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Duan, L. and Chen, W.F. “Effective Length Factors of Compression Members” Structural Engineering Handbook Ed. Chen WaiFah Boca Raton: CRC Press LLC, 1999
Effective Length Factors of Compression Members 17.1 17.2 17.3 17.4
Introduction Basic Concept Isolated Columns Framed Columns—Alignment Chart Method
Alignment Chart Method • Requirements for Braced Frames • Simplified Equations to Alignment Charts
17.5 Modifications to Alignment Charts
Different Restraining Girder End Conditions • Different Restraining Column End Conditions • Column Restrained by Tapered Rectangular Girders • Unsymmetrical Frames • Effects of Axial Forces in Restraining Members in Braced Frames • Consideration of Partial Column Base Fixity • Inelastic Kfactor
17.6 Framed Columns—Alternative Methods
LeMessurier Method • Lui Method • Remarks
17.7 Unbraced Frames With Leaning Columns Rigid Columns • Leaning Columns • Remarks
17.8 Cross Bracing Systems 17.9 Latticed and BuiltUp Members
Lian Duan Division of Structures, California Department of Transportation, Sacramento, CA
W.F. Chen School of Civil Engineering, Purdue University, West Lafayette, IN
17.1
Laced Columns • Columns with Battens • LacedBattened Columns • Columns with Perforated Cover Plates • BuiltUp Members with Bolted and Welded Connectors
17.10Tapered Columns 17.11Crane Columns 17.12Columns in Gable Frames 17.13Summary 17.14Defining Terms References Further Reading .
Introduction
The concept of the effective length factors of columns has been well established and widely used by practicing engineers and plays an important role in compression member design. The most structural design codes and specifications have provisions concerning the effective length factor. The aim of this chapter is to present a stateoftheart engineering practice of the effective length factor for the design of columns in structures. In the first part of this chapter, the basic concept of the effective length 1999 by CRC Press LLC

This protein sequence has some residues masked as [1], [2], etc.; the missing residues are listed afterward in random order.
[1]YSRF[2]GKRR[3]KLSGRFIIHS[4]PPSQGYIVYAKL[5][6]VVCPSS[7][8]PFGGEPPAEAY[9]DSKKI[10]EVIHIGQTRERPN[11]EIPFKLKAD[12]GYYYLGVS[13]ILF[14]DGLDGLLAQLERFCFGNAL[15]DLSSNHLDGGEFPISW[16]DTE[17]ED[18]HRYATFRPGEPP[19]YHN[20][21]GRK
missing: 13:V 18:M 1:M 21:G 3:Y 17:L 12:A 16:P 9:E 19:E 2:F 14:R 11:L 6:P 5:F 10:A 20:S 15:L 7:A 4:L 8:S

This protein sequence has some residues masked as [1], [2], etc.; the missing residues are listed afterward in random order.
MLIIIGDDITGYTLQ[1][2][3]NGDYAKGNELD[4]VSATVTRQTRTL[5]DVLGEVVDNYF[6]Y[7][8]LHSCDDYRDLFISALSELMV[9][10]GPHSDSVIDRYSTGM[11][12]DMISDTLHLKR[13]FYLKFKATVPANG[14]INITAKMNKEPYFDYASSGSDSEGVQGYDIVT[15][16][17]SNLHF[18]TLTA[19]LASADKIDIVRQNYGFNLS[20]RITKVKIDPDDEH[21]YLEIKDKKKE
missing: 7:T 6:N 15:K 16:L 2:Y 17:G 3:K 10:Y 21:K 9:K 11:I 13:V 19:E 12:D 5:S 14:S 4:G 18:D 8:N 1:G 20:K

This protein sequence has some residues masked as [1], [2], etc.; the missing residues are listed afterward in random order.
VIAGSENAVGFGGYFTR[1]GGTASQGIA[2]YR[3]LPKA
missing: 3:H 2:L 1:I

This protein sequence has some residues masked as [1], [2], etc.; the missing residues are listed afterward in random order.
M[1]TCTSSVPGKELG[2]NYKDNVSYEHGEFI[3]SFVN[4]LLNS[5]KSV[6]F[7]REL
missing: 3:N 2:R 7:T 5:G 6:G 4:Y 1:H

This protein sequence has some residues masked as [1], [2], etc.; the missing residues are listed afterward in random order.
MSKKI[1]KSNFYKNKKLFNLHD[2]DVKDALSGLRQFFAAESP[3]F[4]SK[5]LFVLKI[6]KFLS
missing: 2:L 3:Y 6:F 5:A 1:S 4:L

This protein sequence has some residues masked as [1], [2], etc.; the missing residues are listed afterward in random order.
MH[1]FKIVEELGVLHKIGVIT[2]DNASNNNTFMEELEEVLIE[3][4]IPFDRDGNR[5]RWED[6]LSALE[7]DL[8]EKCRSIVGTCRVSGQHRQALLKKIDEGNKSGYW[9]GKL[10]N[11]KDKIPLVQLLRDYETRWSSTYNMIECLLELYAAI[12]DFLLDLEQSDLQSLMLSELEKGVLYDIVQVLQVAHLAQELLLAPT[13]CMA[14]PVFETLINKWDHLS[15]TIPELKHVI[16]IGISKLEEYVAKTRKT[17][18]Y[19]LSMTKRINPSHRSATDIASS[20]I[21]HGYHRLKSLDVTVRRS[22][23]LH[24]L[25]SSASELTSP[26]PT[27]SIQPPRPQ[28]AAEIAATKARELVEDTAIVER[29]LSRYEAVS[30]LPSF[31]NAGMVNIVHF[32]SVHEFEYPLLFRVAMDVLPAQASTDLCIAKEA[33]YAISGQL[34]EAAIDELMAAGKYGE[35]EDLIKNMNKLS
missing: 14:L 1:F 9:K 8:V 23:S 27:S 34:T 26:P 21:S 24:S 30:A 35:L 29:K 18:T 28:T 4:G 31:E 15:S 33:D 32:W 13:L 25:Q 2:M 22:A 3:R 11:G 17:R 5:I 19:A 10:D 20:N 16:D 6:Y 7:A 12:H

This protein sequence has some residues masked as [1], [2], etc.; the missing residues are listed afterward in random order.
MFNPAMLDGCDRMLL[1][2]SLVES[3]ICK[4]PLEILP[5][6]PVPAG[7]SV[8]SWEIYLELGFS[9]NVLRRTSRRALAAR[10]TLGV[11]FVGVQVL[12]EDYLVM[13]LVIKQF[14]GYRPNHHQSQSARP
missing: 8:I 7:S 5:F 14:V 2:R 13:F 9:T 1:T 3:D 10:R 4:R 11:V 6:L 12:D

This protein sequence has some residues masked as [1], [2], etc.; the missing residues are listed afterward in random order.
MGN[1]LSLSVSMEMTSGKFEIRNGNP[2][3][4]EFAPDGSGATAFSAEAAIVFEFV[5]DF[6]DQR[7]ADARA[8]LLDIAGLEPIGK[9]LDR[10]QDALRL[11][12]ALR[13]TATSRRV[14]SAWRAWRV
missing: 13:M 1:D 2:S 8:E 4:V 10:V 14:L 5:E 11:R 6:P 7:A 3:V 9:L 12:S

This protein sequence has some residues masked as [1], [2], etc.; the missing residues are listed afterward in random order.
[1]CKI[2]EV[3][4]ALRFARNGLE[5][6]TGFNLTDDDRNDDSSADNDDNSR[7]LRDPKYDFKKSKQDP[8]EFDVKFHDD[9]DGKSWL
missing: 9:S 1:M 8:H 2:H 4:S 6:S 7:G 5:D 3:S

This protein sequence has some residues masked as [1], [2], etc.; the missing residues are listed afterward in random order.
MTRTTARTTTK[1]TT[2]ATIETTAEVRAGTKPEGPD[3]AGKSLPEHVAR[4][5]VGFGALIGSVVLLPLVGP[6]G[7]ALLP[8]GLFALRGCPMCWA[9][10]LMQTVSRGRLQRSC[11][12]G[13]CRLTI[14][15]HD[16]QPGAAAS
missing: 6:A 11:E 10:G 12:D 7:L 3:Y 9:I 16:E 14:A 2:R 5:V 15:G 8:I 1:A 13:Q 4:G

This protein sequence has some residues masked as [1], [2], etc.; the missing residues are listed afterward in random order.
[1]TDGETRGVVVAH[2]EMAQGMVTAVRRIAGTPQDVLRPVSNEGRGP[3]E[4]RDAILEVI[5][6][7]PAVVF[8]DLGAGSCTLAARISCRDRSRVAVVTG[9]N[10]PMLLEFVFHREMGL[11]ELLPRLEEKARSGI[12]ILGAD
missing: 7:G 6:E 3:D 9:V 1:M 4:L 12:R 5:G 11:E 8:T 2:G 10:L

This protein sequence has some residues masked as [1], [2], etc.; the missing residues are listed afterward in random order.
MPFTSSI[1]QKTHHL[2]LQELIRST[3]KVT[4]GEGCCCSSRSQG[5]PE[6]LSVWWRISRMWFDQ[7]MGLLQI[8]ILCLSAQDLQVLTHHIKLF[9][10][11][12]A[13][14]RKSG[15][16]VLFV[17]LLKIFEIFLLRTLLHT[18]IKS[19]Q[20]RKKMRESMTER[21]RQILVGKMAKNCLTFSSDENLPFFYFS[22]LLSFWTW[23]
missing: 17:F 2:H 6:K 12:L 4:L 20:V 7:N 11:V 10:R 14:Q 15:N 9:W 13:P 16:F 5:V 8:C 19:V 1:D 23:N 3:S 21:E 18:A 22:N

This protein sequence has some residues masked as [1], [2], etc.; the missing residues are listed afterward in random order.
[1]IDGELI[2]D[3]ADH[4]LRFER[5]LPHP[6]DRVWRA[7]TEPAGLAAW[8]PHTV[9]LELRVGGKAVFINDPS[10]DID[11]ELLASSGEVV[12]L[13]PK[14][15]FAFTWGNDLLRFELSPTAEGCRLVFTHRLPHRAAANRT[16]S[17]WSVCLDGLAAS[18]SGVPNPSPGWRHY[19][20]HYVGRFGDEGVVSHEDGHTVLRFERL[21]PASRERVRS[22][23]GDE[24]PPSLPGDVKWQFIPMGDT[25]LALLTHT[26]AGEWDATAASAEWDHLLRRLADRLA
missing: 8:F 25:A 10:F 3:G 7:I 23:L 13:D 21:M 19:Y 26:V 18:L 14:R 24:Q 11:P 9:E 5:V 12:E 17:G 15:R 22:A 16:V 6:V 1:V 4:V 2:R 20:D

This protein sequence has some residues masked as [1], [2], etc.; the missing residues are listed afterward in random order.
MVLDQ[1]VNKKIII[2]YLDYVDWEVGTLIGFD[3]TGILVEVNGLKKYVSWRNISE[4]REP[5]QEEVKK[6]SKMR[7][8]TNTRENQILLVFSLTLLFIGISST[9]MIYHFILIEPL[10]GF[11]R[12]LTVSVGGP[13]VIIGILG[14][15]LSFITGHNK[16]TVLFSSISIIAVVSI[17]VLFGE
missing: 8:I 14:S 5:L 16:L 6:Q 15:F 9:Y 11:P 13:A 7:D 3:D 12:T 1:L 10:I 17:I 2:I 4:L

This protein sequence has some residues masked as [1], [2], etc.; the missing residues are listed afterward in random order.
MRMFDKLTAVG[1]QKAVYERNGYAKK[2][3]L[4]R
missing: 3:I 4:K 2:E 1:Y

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factor is discussed. And then, the design implementation for isolated columns, framed columns, crossing bracing systems, latticed members, tapered columns, crane columns, as well as columns in gable frames is presented. The determination of whether a frame is braced or unbraced is also addressed. Several detailed examples are given to illustrate the determination of effective length factors for different cases of engineering applications.
17.2
Basic Concept
Mathematically, the effective length factor or the elastic Kfactor is defined as: s K=
Pe = Pcr
s
π 2 EI L2 Pcr
(17.1)
where Pe is the Euler load, the elastic buckling load of a pinended column; Pcr is the elastic buckling load of an endrestrained framed column; E is the modulus of elasticity; I is the moment of inertia in the flexural buckling plane; and L is the unsupported length of column. Physically, the Kfactor is a factor that when multiplied by actual length of the endrestrained column (Figure 17.1a) gives the length of an equivalent pinended column (Figure 17.1b) whose buckling load is the same as that of the endrestrained column. It follows that effective length, KL,
FIGURE 17.1: Isolated columns. 1999 by CRC Press LLC
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of an endrestrained column is the length between adjacent inflection points of its pure flexural buckling shape. Specifications provide the resistance equations for pinended columns, while the resistance of framed columns can be estimated through the Kfactor to the pinended columns strength equation. Theoretical Kfactor is determined from an elastic eigenvalue analysis of the entire structural system, while practical methods for the Kfactor are based on an elastic eigenvalue analysis of selected subassemblages. The effective length concept is the only tool currently available for the design of compression members in engineering structures, and it is an essential part of analysis procedures.